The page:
Geographies of Creolization: Thomas Mofolo’s Chaka and the 'Forgotten' Canon of African Literature

Thursday, 24 July, 2014 - 13:00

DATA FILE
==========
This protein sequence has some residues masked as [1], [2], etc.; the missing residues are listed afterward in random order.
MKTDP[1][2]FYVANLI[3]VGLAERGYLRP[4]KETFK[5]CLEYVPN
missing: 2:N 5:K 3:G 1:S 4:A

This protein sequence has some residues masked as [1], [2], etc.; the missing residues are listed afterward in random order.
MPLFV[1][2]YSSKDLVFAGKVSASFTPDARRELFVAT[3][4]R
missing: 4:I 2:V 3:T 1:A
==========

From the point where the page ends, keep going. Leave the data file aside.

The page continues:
This paper is a comparative reading between Thomas Mofolo’s Chaka (1925) and Chinua Achebe’s Things Fall Apart (1958), in which I begin by noting that although it is characterized as one of the earliest expressions of the African novel, Mofolo’s Chaka is largely overlooked in the criticism of African Literature. I posit that it is Mofolo’s refusal to offer an authenticating narrative of origin, as well as his de-privileging of the colonial encounter as catalyst of modernity for Africa, that earns Chaka a place in what I call the ‘forgotten canon’ of African Literature. My claim is that Mofolo imagines an ethnically entangled pre-colonial Africa through the novel’s textual creolization, a mixing of literary and anthropological discourses, which is then represented through a creolized, ‘trans-ethnic’ narrative voice. I argue that Mofolo’s articulation of an African modernity under the sign of creolization, rather than of original purity, ultimately exposes the biases of our own contemporary critical approaches to the field of African Literature. Returning to the ‘forgotten’ Chaka text in this way, also offers a reading of African literary history that attends to the particular negotiations of modernity and post/coloniality within early African literature that have since become eclipsed by more dominant narratives of the later decolonization period.